OSCILLATING OR STIRRUP HOE - FANTASTIC WEEDING TOOL
Getting rid of weds now saves so much grief later on .
Hoeing now disturbs slug eggs, reducing their population, reducing loss of baby shoots.
A most popular tool! The double action Oscillating Hoe has an outstanding reputation for being fast and effective. Also called the stirrup hoe.
How to use: Stand in an upright position holding the long handle. Move the hoe backwards and forwards using small movements (10-15cms) so that the hinged bladed moves back and forwards in the soil. The blade is parallel to the ground and cuts the weeds off at the root.
- The blade of the oscillating hoe works parallel to the ground.
- Weeds are undercut by pushing/pulling the sharp blade through the top layer of the soil.
- Effect - weeds cut off and soil surface loosened for better air/water penetration.
- Bllades are made of high tempered spring steel to stay sharp.
- Hoe widths available: 85mm - 125mm (other on request).
- Blades are screwed on for easy replacement.
Price does not include delivery
Postponed until September
I have made refunds to those who have already booked and keep well.
Thank you for booking and I look forward to meeting you when we are clear of this huge challenge.
Spring/summer session Thursday 2 April for 6 weeks.
Easter Holidays 16 & 23 April finishing up on Thursday 21 May.
Tips and tricks to make gardening easier with Klaus Laitenberger
Postponed Until Further Notice
Very excited to welcome Klaus Laitenberger who is one of Ireland’s and Europe’s most respected vegetable growing horticulturists, where he is renowned for his expertise in soil management and organic gardening. In fact, he is regarded as an organic vegetable gardening expert. He writes for various vegetable growing and gardening publications specialising in organics and soil sustainability
Mornington Garden No dig
Botanical Mono Printing and Sketching in the Garden June 2108
Ants in the Garden
Mornington May 17 2018
Are ants in the garden bad?
The good and bad news about ants and plants. Just as a weed is a plant growing in the wrong place, insects in the wrong place are pests.
Ants play a very important role in the ecology of your garden for good and for not so good. …
Ants are predator and prey since they eat the eggs of many insects and serve as food for birds, lizards, and other beneficial. Their tunnels aerate the soil and allow water and nutrients to flow directly to the plant roots. They also distribute seeds by storing them in their tunnels.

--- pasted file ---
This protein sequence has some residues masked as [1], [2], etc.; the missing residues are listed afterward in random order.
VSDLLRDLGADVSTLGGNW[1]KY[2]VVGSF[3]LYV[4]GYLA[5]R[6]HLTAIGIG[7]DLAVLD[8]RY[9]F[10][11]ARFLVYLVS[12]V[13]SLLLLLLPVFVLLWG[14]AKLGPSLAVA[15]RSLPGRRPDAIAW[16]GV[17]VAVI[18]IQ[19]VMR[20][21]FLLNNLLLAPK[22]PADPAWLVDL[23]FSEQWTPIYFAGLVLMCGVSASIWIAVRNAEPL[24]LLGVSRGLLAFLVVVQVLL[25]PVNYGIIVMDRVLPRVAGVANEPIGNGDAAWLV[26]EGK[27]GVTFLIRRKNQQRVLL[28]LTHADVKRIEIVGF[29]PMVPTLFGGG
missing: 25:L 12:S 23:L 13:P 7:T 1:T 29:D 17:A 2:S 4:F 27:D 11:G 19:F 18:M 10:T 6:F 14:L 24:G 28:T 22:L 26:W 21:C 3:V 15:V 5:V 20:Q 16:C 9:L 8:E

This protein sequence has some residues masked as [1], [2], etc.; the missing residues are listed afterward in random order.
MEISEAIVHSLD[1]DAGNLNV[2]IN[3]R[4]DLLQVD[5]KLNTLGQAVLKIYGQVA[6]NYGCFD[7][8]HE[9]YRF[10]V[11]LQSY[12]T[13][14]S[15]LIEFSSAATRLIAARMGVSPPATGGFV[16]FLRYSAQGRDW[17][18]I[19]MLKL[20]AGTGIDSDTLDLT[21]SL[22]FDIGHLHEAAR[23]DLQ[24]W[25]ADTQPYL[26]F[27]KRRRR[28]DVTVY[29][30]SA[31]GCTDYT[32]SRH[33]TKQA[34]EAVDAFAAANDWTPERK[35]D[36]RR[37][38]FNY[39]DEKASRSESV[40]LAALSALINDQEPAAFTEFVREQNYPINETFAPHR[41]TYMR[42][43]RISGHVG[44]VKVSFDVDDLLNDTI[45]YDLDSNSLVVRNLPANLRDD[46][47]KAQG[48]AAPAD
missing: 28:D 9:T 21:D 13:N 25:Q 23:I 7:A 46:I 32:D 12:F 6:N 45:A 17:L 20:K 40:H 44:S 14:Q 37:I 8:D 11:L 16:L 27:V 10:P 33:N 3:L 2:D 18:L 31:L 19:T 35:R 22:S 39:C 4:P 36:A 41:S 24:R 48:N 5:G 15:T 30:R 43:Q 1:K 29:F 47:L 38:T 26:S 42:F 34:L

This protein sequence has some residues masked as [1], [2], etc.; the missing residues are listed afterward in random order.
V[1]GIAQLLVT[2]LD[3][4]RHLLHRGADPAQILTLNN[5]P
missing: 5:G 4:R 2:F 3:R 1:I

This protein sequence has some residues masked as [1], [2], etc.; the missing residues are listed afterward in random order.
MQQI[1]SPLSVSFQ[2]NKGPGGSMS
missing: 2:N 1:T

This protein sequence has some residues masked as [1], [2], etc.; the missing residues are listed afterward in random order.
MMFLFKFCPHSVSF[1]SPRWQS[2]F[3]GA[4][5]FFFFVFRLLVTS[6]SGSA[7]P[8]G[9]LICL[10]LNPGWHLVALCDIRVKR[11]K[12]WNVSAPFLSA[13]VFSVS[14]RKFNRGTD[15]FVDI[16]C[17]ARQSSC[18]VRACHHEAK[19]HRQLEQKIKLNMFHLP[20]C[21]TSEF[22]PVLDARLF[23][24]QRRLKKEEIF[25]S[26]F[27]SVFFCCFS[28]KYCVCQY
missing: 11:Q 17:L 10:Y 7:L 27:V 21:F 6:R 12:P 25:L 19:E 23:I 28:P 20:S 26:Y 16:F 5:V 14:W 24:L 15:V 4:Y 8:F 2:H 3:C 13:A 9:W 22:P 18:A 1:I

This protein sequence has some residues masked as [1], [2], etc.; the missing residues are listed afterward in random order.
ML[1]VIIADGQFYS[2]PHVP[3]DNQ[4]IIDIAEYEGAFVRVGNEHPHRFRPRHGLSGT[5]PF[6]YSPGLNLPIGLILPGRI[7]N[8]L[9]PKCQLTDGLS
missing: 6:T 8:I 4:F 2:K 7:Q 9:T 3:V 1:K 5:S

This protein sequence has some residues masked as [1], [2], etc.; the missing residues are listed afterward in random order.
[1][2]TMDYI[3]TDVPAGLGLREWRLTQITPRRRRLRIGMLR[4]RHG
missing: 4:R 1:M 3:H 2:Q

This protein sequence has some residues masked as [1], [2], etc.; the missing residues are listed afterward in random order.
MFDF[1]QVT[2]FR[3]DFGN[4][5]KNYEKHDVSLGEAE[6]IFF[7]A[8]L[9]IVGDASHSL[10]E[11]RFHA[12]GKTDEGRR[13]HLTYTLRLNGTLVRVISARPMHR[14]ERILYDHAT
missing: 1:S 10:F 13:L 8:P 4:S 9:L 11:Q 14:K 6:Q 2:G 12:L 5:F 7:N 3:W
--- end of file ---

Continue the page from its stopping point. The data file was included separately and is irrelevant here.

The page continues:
The caterpillars of some butterfly groups produce a sweet substance known as honeydew to attract protectors. The ants “farm” the caterpillars, sometimes even carrying them into the ant nests to complete development. This interaction can add more butterflies and birds to your garden as they become attracted to the greater insect activity.
The bad news is that ants can protect honeydew-producing, sucking insects that do a great deal of damage, such as aphids — white, green and black fly also scale and mealybug, populations in the garden.
They actually will drag their eggs into their nests and protect them.
Wasps eat aphids. Aphids produce honeydew which ants love.
Controls of ants in your garden
Planting aromatic herbs around the perimeter of your home can also discourage ants. The added benefit is that other insects and vermin are also put off by the aroma. Any mint plant – mint needs to be planted in a container as it will become too common in your garden, also Tansy and Sage can also be effective repellents.
You can reduce their numbers by pouring boiling hot water on their nests. This technique will help you control population numbers at source.
Ants don’t like citrus. Squeeze a citrus fruit in the direction of your plant so that the juice spritzes out. This should help to repel the ants.
- To make a more heavy-duty citrus repellent, boil the rinds of half a dozen oranges in water for fifteen minutes. Also, you could use citrus drops.
- Blend the rinds and water in a food processor and pour the mixture around your plants.
- Make your own soap solution with 1 teaspoon of liquid dish soap in 1 pint of warm water or you could use washing up liquid diluted
- Spray it on and around your plant. Soaps containing peppermint oil are particularly effective.
Spices such as cinnamon, cloves, chilli powder, coffee grounds, or dried mint tea leaves can be scattered around the base of the plant to deter ants too.
Spray the flying ants ( which are mature mating creatures) with dishwashing soap
Diluted dishwashing soap is an effective agent against flying ants as it attaches to their bodies and dehydrates them.
Get yourself a spray bottle to catch the little creatures in flight and mix two generous squirts of dishwashing liquid with water. This is also effective on aphids on your plants. My mother would have used the water from the basin of washing up water to do this.
Using pesticides can damage beneficial insects and also the balance in your garden is really important to allow nature to do its job.